Three Marengo residents share their cherished Christmas memories.
The postwar 1940s and ’50s was a magical time for Christmas in McHenry County. From goodie bags full of sweets to stockings hanging from the fireplace mantle and those all important visits from Santa, Norman Rockwell himself could not have painted a more vivid picture of Yuletide cheer.
A Picturesque Holiday Scene
Rod Schaeffer is a 1954 graduate of Marengo Community High School. Wise today to the wink and nod once shared between Santa and merchants along main street, Rod recalls fondly how Marengo was a great place to experience Christmas in the decade that followed World War II.
“In the 1940s and 1950s, the Christmas season began when the merchants would put up a huge Christmas tree on the northeast corner of State and Washington streets,” Schaeffer recalled. “The tall tree would be covered with numerous strings of large colored lights and other decorations. Colorful illuminated Christmas decorations were also stretched across State Street. Eventually, a sound system was added, which played traditional Christmas carols and other holiday favorites.
“In those days, Marengo residents did much of their Christmas shopping in town. I can remember walking along State Street on a snowy evening a few days before Christmas, with the colorful lights muted by the falling snow, Bing Crosby singing White Christmas, and being greeted by other smiling shoppers. It was like being in the scene from a Hallmark Christmas card.
“Santa not only came to town on Christmas Eve, he usually made a point to stop in Marengo on one of the Saturdays before Christmas to visit with the local children. I suspect that he may have been invited by the same merchants who did such a great job of getting the citizens of Marengo into the spirit of Christmas.
“The Marengo churches were very active during the Christmas season. Many of them had services on Christmas Eve and/or Christmas Day. The Lutheran Church had a Christmas Eve service, which featured lots of Christmas music and the children of the congregation reciting their ‘piece’ of the Christmas story. The church provided all of the children who attended the Christmas Eve service with a large bag filled with Christmas goodies. The ushers would stand in the church foyer, next to bushel baskets full of the brown bags, and each child was presented with a bag as they left the church. As they walked down the steps and on to the sidewalk, the children would look into their bag to see a shiny apple, a large orange, assorted candy and lots of salted peanuts-in-the-shell. This Christmas Eve tradition went on for many years, as former bag recipients returned to the services with their own children.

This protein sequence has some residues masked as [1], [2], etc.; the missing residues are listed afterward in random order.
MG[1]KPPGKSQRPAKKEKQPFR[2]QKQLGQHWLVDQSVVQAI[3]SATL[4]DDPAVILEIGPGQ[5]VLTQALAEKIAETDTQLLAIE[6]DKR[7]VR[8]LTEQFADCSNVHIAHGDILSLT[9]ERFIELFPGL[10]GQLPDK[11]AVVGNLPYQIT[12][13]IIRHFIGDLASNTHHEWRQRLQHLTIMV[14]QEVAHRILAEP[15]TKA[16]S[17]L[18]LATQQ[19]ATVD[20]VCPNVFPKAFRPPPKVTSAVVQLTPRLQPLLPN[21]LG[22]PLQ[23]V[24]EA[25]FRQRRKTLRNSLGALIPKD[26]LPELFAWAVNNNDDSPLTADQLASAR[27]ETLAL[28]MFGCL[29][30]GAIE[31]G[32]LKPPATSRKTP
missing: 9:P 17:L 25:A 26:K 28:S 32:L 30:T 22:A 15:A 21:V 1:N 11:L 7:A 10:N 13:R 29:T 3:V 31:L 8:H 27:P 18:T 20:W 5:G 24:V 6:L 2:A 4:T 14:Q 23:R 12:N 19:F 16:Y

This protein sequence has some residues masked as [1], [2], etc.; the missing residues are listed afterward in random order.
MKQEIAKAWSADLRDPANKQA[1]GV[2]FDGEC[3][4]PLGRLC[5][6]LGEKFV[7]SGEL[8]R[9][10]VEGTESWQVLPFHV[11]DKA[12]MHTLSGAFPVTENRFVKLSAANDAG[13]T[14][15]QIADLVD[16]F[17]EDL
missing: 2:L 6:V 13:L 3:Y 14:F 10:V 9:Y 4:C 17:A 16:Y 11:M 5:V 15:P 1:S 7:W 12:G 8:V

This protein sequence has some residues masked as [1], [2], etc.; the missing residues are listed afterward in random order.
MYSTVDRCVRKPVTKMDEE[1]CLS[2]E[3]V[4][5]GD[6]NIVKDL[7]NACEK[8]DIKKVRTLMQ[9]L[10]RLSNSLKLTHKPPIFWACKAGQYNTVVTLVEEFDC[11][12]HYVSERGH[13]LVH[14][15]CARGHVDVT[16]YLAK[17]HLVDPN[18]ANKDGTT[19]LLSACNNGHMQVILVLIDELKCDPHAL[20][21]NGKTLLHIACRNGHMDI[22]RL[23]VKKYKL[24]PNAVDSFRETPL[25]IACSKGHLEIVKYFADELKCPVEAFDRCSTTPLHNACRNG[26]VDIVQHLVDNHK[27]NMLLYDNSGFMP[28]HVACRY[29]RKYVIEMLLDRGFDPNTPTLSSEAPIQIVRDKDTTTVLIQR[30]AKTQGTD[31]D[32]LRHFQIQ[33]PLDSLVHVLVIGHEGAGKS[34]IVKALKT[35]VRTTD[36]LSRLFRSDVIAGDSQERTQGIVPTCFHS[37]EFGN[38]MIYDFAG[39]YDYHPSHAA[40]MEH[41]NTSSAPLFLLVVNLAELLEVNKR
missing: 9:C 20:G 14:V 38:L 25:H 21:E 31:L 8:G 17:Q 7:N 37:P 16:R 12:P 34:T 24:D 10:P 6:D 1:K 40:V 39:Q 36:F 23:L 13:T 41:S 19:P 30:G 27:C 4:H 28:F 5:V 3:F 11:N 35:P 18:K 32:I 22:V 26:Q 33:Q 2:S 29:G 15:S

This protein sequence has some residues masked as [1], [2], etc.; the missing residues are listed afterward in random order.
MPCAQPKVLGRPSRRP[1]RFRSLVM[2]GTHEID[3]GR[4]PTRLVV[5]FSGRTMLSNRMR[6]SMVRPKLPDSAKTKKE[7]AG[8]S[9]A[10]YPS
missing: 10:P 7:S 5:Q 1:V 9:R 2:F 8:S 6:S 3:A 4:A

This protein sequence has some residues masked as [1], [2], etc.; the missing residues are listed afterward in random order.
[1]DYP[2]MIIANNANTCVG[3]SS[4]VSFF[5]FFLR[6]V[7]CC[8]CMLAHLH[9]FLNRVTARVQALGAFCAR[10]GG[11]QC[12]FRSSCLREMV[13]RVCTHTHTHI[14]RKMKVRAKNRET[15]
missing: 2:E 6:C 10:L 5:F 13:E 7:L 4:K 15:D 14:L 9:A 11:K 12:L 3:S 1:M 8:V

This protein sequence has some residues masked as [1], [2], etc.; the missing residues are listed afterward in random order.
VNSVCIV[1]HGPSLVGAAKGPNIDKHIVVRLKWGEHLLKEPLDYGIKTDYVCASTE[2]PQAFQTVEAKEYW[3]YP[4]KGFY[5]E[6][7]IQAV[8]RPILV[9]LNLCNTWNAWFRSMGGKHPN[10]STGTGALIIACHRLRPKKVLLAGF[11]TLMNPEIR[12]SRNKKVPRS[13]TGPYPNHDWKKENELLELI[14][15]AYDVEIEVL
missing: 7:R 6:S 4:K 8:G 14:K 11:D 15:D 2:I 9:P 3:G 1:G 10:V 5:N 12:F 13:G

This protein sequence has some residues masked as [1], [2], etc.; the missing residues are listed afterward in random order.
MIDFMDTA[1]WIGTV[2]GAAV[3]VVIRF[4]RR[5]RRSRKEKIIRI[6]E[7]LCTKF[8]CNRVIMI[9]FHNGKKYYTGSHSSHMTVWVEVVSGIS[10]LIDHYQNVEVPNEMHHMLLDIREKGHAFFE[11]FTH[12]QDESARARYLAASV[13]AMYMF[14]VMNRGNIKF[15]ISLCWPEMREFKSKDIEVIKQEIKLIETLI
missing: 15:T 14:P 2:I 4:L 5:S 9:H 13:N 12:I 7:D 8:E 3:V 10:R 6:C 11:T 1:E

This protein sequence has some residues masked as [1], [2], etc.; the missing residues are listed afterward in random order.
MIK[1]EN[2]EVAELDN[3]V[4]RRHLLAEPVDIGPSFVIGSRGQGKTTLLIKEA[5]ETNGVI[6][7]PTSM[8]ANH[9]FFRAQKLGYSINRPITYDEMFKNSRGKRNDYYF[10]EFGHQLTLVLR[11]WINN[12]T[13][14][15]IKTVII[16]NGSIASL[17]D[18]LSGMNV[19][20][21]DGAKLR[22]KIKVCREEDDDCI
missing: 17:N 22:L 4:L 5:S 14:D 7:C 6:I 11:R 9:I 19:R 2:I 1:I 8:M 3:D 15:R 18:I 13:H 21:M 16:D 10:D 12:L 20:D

“With Marengo being surrounded by glacial hills, many of the local children were able to find great places to go sledding during the Christmas holiday. You didn’t always need [a hill.] After a snowfall, it wasn’t unusual to see kids on sleds being towed around town behind a vehicle of some sort. Mr. Bernard Weaver hauled a string of us on our sleds behind his car on the roads in the Marengo Cemetery. This was a relatively safe activity, except when Mr. Weaver stopped his car, and we had to roll off our sleds to avoid going under the vehicle.”
Mom Explains the Magic of Old Saint Nick
Dorothy Otis grew up on her family farm in Riley Township. Recalling special holiday memories made with classmates, among others, Otis said, “My earliest memories always begin with decorating our tree at home at least a week before Christmas. Then my life would be filled with anticipation over the Christmas Eve program that would be held in our neighborhood, one-room schoolhouse. My life would be filled with excitement as the teacher, Mrs. Robb, would direct all of us students in decorating the school, setting up the makeshift ‘stage,’ memorizing our Christmas carols and our parts in the program. It truly was an exciting time, as Santa ALWAYS arrived after the program, loaded down with boxes of hard candy and fruit.